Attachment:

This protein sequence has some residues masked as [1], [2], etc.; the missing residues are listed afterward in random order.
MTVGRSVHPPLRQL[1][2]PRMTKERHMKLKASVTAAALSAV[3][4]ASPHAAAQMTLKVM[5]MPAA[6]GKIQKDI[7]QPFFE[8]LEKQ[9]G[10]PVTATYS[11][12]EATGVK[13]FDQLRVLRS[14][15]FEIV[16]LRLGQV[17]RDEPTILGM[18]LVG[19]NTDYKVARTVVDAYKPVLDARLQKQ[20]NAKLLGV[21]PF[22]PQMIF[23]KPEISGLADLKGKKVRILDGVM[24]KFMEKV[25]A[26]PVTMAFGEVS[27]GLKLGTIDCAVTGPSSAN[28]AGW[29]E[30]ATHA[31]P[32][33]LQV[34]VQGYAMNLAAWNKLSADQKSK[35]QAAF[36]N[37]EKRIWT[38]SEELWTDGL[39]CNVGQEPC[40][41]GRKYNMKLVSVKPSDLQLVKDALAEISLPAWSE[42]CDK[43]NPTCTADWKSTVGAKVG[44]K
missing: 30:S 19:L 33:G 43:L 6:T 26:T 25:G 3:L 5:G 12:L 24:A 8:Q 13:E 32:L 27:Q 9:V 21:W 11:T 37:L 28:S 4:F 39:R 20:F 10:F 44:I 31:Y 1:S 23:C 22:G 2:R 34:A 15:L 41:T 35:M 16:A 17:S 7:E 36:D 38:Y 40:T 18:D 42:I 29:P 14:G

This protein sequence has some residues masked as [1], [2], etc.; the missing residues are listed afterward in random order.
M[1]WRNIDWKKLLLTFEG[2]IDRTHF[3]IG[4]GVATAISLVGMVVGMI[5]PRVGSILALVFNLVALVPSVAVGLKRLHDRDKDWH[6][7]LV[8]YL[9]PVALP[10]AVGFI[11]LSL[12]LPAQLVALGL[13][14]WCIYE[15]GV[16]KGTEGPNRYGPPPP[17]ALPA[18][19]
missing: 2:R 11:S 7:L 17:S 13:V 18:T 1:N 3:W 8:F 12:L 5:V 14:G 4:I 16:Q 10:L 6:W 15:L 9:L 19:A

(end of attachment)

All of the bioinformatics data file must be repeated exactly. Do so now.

This protein sequence has some residues masked as [1], [2], etc.; the missing residues are listed afterward in random order.
MTVGRSVHPPLRQL[1][2]PRMTKERHMKLKASVTAAALSAV[3][4]ASPHAAAQMTLKVM[5]MPAA[6]GKIQKDI[7]QPFFE[8]LEKQ[9]G[10]PVTATYS[11][12]EATGVK[13]FDQLRVLRS[14][15]FEIV[16]LRLGQV[17]RDEPTILGM[18]LVG[19]NTDYKVARTVVDAYKPVLDARLQKQ[20]NAKLLGV[21]PF[22]PQMIF[23]KPEISGLADLKGKKVRILDGVM[24]KFMEKV[25]A[26]PVTMAFGEVS[27]GLKLGTIDCAVTGPSSAN[28]AGW[29]E[30]ATHA[31]P[32][33]LQV[34]VQGYAMNLAAWNKLSADQKSK[35]QAAF[36]N[37]EKRIWT[38]SEELWTDGL[39]CNVGQEPC[40][41]GRKYNMKLVSVKPSDLQLVKDALAEISLPAWSE[42]CDK[43]NPTCTADWKSTVGAKVG[44]K
missing: 30:S 19:L 33:G 43:L 6:T 26:T 25:G 3:L 5:G 12:L 24:A 8:Q 13:E 32:L 27:Q 9:V 21:W 11:T 37:L 28:S 4:F 39:R 20:F 10:F 44:I 31:Y 1:S 23:C 22:G 2:R 34:A 15:L 41:T 35:M 16:A 17:S 7:E 36:D 38:Y 40:T 18:D 42:I 29:P 14:G

This protein sequence has some residues masked as [1], [2], etc.; the missing residues are listed afterward in random order.
M[1]WRNIDWKKLLLTFEG[2]IDRTHF[3]IG[4]GVATAISLVGMVVGMI[5]PRVGSILALVFNLVALVPSVAVGLKRLHDRDKDWH[6][7]LV[8]YL[9]PVALP[10]AVGFI[11]LSL[12]LPAQLVALGL[13][14]WCIYE[15]GV[16]KGTEGPNRYGPPPP[17]ALPA[18][19]
missing: 2:R 11:S 7:L 17:S 13:V 18:T 1:N 3:W 8:F 12:L 5:V 14:G 4:I 16:Q 10:L 6:W 15:L 9:L 19:A